Despite a sluggish first half of 2020, the Phoenix office market showed signs of growth during the third quarter, posting just over 300KSF of positive absorption.
The Chandler submarket led the way in Q3 with over 176KSF of net gains coming from the finance and insurance sectors. The Tempe submarket was a close second experiencing more than 100KSF of occupancy growth. During the same time more than 219KSF of new construction was delivered in Tempe, 65 percent of which was pre-leased by Infosys and ASU in the Novus Innovation Corridor.
While a slew of companies put sublease space on the market in Q2 due to the uncertainty brought on by the COVID-19 pandemic, some are now rethinking their strategy as the working from home model does not fit all companies. For example, an internal study conducted by a major employer in the Phoenix market lead to the discovery that most of their employees want to be back in an office environment. This led them to remove their 40.8KSF sublease space from the market.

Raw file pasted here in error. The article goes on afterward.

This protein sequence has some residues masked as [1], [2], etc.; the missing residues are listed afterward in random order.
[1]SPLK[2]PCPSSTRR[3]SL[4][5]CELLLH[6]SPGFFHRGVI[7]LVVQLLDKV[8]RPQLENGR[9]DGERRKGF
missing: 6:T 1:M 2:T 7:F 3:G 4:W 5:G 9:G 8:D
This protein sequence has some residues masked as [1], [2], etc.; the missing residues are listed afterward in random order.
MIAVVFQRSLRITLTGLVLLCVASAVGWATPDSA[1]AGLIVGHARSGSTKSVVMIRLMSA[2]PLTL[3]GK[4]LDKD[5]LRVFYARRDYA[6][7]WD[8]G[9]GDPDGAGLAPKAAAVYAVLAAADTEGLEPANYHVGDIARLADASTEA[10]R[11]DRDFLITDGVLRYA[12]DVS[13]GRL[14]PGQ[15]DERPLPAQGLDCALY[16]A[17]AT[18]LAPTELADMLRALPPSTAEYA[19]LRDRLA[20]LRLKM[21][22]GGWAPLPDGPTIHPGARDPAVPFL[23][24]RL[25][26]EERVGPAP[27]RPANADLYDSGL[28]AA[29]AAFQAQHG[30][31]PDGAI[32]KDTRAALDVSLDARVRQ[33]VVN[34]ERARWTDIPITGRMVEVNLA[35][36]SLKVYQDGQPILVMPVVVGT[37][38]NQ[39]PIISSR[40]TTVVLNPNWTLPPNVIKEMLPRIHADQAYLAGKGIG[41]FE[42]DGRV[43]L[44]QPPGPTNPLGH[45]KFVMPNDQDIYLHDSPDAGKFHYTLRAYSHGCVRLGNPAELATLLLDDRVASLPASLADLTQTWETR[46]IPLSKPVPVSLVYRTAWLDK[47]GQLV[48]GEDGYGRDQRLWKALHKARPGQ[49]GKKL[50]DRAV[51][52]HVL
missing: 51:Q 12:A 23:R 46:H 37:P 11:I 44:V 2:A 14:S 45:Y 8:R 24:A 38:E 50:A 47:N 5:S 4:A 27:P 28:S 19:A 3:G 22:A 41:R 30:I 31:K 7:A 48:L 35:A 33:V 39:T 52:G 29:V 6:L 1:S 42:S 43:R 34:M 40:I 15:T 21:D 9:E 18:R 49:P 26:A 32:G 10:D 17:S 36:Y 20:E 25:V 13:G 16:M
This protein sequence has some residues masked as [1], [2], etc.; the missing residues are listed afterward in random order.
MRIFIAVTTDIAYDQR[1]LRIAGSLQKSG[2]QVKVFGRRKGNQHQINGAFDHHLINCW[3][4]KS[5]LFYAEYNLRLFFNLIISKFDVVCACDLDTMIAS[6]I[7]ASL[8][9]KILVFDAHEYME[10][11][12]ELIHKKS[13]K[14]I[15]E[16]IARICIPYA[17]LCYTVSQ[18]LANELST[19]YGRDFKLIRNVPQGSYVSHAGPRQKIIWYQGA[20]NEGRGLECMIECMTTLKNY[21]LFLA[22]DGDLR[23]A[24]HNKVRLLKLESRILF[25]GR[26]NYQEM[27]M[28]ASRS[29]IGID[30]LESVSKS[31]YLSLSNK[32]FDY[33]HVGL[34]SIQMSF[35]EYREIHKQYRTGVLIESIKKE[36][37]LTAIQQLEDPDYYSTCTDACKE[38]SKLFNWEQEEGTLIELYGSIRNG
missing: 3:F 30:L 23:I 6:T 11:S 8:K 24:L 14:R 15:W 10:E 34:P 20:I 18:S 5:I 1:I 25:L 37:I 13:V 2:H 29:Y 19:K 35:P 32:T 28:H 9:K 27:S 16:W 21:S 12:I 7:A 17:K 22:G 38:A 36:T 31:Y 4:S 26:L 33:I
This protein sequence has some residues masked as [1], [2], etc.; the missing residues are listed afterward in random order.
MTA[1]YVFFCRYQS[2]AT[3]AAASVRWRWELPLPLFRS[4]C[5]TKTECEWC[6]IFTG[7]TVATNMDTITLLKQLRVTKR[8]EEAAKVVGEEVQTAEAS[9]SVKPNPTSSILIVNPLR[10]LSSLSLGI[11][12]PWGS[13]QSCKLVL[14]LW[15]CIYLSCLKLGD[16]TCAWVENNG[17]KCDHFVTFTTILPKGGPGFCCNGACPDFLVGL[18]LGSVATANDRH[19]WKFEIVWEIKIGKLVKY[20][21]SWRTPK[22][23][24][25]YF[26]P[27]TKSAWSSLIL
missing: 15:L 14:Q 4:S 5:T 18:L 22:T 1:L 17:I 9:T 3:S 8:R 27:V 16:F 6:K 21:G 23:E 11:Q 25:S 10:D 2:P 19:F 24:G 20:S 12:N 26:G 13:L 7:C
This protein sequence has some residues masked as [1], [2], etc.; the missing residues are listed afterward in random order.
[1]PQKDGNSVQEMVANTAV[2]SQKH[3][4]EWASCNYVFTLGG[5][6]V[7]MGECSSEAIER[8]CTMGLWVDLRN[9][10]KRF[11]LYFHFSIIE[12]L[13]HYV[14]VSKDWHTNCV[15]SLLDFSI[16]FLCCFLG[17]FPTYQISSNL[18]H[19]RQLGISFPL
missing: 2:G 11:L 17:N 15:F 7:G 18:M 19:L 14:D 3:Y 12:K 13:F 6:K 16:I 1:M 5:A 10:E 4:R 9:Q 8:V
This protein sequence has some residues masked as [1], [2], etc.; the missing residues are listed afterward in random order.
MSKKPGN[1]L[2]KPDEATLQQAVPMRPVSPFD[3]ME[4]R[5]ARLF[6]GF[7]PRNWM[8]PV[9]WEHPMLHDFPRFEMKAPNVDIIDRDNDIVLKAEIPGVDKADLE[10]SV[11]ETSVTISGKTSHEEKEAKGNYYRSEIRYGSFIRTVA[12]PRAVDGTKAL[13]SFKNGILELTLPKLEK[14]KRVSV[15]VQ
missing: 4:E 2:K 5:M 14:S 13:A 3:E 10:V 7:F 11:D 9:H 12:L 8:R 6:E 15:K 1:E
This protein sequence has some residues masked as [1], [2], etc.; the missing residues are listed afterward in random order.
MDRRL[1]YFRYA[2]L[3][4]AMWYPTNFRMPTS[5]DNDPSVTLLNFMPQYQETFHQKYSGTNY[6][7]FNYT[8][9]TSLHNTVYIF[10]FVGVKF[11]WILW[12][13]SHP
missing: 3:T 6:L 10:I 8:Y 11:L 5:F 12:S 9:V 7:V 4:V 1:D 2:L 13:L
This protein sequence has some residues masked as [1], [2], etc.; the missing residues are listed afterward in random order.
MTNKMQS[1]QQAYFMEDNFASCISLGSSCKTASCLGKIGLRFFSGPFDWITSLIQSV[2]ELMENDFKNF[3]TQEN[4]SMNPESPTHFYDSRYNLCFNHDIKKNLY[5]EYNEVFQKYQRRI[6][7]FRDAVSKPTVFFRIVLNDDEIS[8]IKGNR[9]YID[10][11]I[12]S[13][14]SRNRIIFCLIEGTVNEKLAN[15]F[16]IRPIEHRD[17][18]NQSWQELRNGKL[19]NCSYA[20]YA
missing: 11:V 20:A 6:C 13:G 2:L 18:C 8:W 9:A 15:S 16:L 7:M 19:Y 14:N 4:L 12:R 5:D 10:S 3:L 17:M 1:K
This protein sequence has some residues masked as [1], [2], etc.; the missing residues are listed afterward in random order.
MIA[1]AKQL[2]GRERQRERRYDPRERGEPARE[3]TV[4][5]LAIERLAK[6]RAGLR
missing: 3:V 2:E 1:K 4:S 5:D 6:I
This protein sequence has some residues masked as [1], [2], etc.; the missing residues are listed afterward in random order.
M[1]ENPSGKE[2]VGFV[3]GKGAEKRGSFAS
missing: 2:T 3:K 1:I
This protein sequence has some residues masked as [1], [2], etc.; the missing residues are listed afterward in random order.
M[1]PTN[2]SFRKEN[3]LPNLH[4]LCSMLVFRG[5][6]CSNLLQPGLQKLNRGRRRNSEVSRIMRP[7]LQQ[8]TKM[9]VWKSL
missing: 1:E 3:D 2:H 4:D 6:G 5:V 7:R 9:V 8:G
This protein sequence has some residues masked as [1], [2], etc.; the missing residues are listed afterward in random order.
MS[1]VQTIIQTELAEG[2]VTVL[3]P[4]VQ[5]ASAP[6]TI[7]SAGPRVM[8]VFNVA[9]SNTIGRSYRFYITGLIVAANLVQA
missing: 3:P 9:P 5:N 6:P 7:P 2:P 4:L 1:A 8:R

Average asking rates increased to $28.29/SF, up from the $28.05 in Q2. Landlords have opted to adjust concessions rather than asking rates, with more willingness to provide relief for credit-worthy tenants. Rents for new product is likely to keep rent levels elevated. Though it is unlikely the metro will see any other major projects kick off in 2020, there is currently over 1.8MSF under construction.
The fundamentals of a business-friendly environment, along with a diverse workforce, continue to stir interest in Phoenix as an attractive metro area to relocate and expand. This is evidenced by a recent increase in out-of–state companies looking at Phoenix as a long-term investment to take advantage of the lower costs of doing business and a rapidly growing talent pool.
While office transaction activity is slower than a year ago, interest from out-of-market occupiers could be an indication of green shoots ahead.